It was 50 years ago today that one of the most beloved and well-read children's books first asked the enduring question: "Do you like green eggs and ham?"
You know the story. Sam-I-Am encouraging, cajoling, begging his unnamed, put-upon friend to try, just try green eggs and ham.
Watch "World News With Diane Sawyer" tonight for more on Dr. Seuss's famous book, "Green Eggs and Ham."
The Seuss classic, published in 1960, was a result of a wager between the author and his editor at Random House. Could Dr. Seuss, using 50 words, write an intelligent, entertaining children's book? In a word, yes (which is one of the 50 words). The U.S. writer and cartoonist, whose full name was Theodor Seuss Geisel, won the bet and $50, one dollar for each word.
Since then it has become one of the bestselling children's books of all time. About 200 million copies have been sold, besting "Harry Potter".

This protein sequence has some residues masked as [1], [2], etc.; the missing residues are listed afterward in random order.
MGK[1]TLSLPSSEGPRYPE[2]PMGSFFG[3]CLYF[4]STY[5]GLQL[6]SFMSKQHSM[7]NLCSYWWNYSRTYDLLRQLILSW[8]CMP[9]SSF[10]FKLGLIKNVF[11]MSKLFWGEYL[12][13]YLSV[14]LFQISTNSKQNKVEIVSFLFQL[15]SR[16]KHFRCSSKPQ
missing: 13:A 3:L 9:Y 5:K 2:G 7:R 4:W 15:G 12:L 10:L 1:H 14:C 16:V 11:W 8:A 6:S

It has been read to children by U.S. presidents and Miss Americas; Heisman trophy winners and Hall of Fame baseball players, and by millions of moms and dads.
The book entered the zeitgeist in 1991 with the Rev. Jesse Jackson's famous recitation on "Saturday Night Live". It was an homage to Seuss. who had died that week.
The Food Network's website is littered with recipes for green eggs and ham. At this year's Iowa State Fair, Sam and his curmudgeonly friend sit centered stage ... carved out of butter. And there's even an app for that for the iPhone or iPad.
But Seuss wrote children's books to teach kids how to read. He considered the books available in the 1950s to be boring. So although the myriad of YouTube videos are amusing and the accolades and celebrity readers endearing, what is most important is that children still learn to read, reading his books.